NOW is the time to rename the Bank of England to reflect its real purpose - the Central Bank of the United Kingdom.
IT seems to be widely believed that the older generation should now apologise to the younger generation for not voting the way the some people would have liked.
WHILE the Yes campaign obtained 44.7 per cent of the votes cast, on the turnout (84.59 per cent) that equates to only 37.8 per cent of the registered electorate.
I FEAR that the Moderator of the General Assembly of the Church of Scotland's laudable exhortation for everyone to come together in a spirit of reconciliation may already be about to founder in troubled waters ("Solemn vow marks intent to co-operate", The Herald, September 22).
SPEAKING of the 40 per cent of Labour voters who voted Yes in the referendum, Margaret Curran says:
NOW that the referendum is over the people of Scotland must seize the opportunity that the political engagement and worldwide recognition that it has brought us to achieve change.
ALEX Salmond, not 72 hours after decisively losing the referendum vote, is casting out accusations of Westminster backing out of guarantees towards Scotland plus offering independence by the back door ("Salmond:
FOR me the referendum was about a vision of Scotland's opportunity to show a new face to the world.
IAIN Macwhirter, Robbie Dinwoodie, Ian Bell and Alan Taylor in their analysis pieces (Scotland Decides, The Herald, September 20) all make the basic mistake of equating the Better Together campaign with those who voted No.
HAVING listened to Gordon Brown speaking in Fife this morning, I would make a plea to him.
AS a committed supporter of home rule and one who voted No, I recognise the enormous debt that our nation will owe to Alex Salmond and those in the Yes campaign in the decades ahead.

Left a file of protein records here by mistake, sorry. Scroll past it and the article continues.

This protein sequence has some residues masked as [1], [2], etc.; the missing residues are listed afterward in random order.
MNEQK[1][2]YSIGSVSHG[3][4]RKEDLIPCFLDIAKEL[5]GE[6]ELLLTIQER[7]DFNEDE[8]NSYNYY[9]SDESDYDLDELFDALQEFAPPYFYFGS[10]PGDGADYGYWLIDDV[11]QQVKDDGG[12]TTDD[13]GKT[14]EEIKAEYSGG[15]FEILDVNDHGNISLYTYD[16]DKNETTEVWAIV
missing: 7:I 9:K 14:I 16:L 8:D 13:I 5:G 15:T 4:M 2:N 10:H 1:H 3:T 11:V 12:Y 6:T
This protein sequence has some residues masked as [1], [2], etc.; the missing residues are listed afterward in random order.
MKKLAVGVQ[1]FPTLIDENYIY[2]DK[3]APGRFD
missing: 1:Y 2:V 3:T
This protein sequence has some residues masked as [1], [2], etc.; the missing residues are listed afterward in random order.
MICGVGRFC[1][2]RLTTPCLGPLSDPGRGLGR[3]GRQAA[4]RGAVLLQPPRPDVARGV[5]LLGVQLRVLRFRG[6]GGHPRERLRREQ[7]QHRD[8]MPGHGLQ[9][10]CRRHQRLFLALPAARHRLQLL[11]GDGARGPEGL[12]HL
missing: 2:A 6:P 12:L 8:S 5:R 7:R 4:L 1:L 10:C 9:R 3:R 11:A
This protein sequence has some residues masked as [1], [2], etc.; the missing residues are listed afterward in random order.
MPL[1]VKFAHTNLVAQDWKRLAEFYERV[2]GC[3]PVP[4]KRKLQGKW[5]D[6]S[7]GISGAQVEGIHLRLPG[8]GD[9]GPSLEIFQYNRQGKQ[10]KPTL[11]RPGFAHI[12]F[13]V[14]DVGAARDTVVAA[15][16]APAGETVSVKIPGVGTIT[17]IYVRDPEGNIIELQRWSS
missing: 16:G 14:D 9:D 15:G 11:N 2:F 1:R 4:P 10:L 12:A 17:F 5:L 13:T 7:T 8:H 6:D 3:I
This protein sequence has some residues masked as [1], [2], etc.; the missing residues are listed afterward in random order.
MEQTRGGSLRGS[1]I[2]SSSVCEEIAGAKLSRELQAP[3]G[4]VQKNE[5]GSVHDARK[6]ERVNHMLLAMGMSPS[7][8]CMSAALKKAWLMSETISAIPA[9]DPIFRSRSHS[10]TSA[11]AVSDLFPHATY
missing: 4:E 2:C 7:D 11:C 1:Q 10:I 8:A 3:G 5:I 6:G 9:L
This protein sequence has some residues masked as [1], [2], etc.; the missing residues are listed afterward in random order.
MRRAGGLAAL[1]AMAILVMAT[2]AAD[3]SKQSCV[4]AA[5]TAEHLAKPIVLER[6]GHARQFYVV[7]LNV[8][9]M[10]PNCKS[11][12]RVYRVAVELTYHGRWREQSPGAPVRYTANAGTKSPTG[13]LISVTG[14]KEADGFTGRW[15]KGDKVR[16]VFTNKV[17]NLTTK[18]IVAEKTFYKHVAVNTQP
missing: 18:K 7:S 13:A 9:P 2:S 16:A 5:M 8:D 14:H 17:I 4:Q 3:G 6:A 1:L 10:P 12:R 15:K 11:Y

NO doubt Alex Gallagher, when he argues that "No must mean No for a generation" (Letters, September 20), would like to see the independence question put to bed, whether through referendum fatigue or otherwise.
I AM astonished that certain commentators contend that the referendum has put the question of Scottish independence to bed for a generation or more.
Ian Campbell commented on the "British" penchant for creating artificial states (I'm English and voting Yes for real change, News, September 14).
The race has been run and won and those of us who supported independence must accept the result gracefully.
True Scots should not be too despondent about the referendum result.
It only took only until his first speech for David Cameron to tell us that it is now time to listen to the millions of English voices.
From the chance of being one of the richest nations to gain independence peacefully, Scotland slips back into obscurity as a part of a discredited British state.
I am devastated.
I cannot express how delighted I am that the referendum proved to be a triumph for those who wished the UK to remain intact.
THE SNP will never have more propitious conditions for achieving their main (many would so only), historic aim of Scottish independence than occurred this week.
Scotland voted yesterday to remain a part of the United Kingdom and there appears to be no doubt that this outcome was influenced by the last-minute promises made by the three Westminster Unionist parties.
CLEARLY post-referendum there will be more than 1.6 million people in Scotland in various states of disappointment, ranging from acute despondency to mild frustration.
RESTORING the floors in our house, I found underneath fragments of the Glasgow Herald for July 1, 1899.
AS a recent volunteer for one of the many cancer charities that are sadly required, I'm aware of a common theme during its bucket collections in the regular public locations visited.
AS I write the polls are just opening on this momentous day for our country; by the time most people are reading this the result will be known.
I HAVE been a wild salmon watcher for more than 40 years and l am certain there are fewer than there used to be.
the NEWS that young Scots are missing out on places in the Brownies and Guides due to a shortage in volunteers is disappointing, but a reality youth organisations are so often faced with ("Girlguiding issues appeal for volunteers", The Herald, September 17).
AN Oxford University study, reported online in BJOG, An International Journal of Obstetrics and Gynaecology, states that the nation's financially-deprived mothers are 60 per cent less likely to receive antenatal care than the more affluent members of society.
We've had an unprecedented mailbag over the past few days, with hundreds of letters pouring in. Here's a selection of those we have been unable to publish in print: